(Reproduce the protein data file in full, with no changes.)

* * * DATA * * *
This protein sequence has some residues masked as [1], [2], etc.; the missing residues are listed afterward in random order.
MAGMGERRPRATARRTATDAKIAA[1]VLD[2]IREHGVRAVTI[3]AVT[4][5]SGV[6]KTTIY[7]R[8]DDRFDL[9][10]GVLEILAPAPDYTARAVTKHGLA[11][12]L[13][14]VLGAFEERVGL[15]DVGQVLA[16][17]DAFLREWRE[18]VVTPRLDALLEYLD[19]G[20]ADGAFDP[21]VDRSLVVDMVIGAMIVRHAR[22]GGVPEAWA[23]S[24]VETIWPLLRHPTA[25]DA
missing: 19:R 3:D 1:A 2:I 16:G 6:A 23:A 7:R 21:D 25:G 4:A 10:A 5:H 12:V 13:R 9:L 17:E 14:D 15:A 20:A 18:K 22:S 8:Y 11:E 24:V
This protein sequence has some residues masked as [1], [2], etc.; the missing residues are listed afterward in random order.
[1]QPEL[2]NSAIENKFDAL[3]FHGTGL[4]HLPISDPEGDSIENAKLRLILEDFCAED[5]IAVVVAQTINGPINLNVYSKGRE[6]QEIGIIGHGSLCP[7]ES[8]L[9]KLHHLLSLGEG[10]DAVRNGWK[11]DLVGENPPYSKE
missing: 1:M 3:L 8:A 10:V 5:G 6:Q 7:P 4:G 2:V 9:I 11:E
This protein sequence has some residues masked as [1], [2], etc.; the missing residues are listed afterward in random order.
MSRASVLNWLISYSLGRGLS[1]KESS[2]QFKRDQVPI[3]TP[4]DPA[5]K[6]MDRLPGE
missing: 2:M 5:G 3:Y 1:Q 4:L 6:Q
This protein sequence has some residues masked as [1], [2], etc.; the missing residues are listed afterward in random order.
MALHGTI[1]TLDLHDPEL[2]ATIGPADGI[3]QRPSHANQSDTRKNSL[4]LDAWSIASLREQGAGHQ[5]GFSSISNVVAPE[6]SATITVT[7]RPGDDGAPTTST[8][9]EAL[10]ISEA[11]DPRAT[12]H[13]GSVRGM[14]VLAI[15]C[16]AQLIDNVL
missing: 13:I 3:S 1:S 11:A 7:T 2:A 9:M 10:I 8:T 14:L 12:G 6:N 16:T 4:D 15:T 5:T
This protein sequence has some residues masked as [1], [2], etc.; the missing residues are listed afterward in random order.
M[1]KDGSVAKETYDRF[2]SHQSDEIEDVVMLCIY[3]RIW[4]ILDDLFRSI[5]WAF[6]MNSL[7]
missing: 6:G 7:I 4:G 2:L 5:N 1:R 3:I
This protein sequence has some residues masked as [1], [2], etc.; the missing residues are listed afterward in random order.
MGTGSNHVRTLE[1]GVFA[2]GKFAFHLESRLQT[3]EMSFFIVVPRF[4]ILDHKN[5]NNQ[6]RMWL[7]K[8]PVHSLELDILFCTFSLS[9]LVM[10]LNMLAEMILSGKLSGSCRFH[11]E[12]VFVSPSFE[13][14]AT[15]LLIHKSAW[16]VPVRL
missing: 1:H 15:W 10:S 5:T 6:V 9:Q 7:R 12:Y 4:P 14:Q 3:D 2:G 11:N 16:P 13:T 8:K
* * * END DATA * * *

This protein sequence has some residues masked as [1], [2], etc.; the missing residues are listed afterward in random order.
MAGMGERRPRATARRTATDAKIAA[1]VLD[2]IREHGVRAVTI[3]AVT[4][5]SGV[6]KTTIY[7]R[8]DDRFDL[9][10]GVLEILAPAPDYTARAVTKHGLA[11][12]L[13][14]VLGAFEERVGL[15]DVGQVLA[16][17]DAFLREWRE[18]VVTPRLDALLEYLD[19]G[20]ADGAFDP[21]VDRSLVVDMVIGAMIVRHAR[22]GGVPEAWA[23]S[24]VETIWPLLRHPTA[25]DA
missing: 19:R 3:D 1:A 2:I 16:G 6:A 23:A 7:R 21:D 25:G 4:A 10:A 5:H 12:V 13:R 9:L 17:E 14:D 15:A 20:A 18:K 22:S 8:Y 11:E 24:V
This protein sequence has some residues masked as [1], [2], etc.; the missing residues are listed afterward in random order.
[1]QPEL[2]NSAIENKFDAL[3]FHGTGL[4]HLPISDPEGDSIENAKLRLILEDFCAED[5]IAVVVAQTINGPINLNVYSKGRE[6]QEIGIIGHGSLCP[7]ES[8]L[9]KLHHLLSLGEG[10]DAVRNGWK[11]DLVGENPPYSKE
missing: 1:M 3:L 8:A 10:V 5:G 6:Q 7:P 4:G 2:V 9:I 11:E
This protein sequence has some residues masked as [1], [2], etc.; the missing residues are listed afterward in random order.
MSRASVLNWLISYSLGRGLS[1]KESS[2]QFKRDQVPI[3]TP[4]DPA[5]K[6]MDRLPGE
missing: 2:M 5:G 3:Y 1:Q 4:L 6:Q
This protein sequence has some residues masked as [1], [2], etc.; the missing residues are listed afterward in random order.
MALHGTI[1]TLDLHDPEL[2]ATIGPADGI[3]QRPSHANQSDTRKNSL[4]LDAWSIASLREQGAGHQ[5]GFSSISNVVAPE[6]SATITVT[7]RPGDDGAPTTST[8][9]EAL[10]ISEA[11]DPRAT[12]H[13]GSVRGM[14]VLAI[15]C[16]AQLIDNVL
missing: 13:I 3:S 1:S 11:A 7:T 2:A 9:M 10:I 8:T 14:L 12:G 6:N 16:T 4:D 15:T 5:T
This protein sequence has some residues masked as [1], [2], etc.; the missing residues are listed afterward in random order.
M[1]KDGSVAKETYDRF[2]SHQSDEIEDVVMLCIY[3]RIW[4]ILDDLFRSI[5]WAF[6]MNSL[7]
missing: 6:G 7:I 4:G 2:L 5:N 1:R 3:I
This protein sequence has some residues masked as [1], [2], etc.; the missing residues are listed afterward in random order.
MGTGSNHVRTLE[1]GVFA[2]GKFAFHLESRLQT[3]EMSFFIVVPRF[4]ILDHKN[5]NNQ[6]RMWL[7]K[8]PVHSLELDILFCTFSLS[9]LVM[10]LNMLAEMILSGKLSGSCRFH[11]E[12]VFVSPSFE[13][14]AT[15]LLIHKSAW[16]VPVRL
missing: 1:H 15:W 10:S 5:T 6:V 9:Q 7:R 12:Y 4:P 14:Q 3:D 2:G 11:N 16:P 13:T 8:K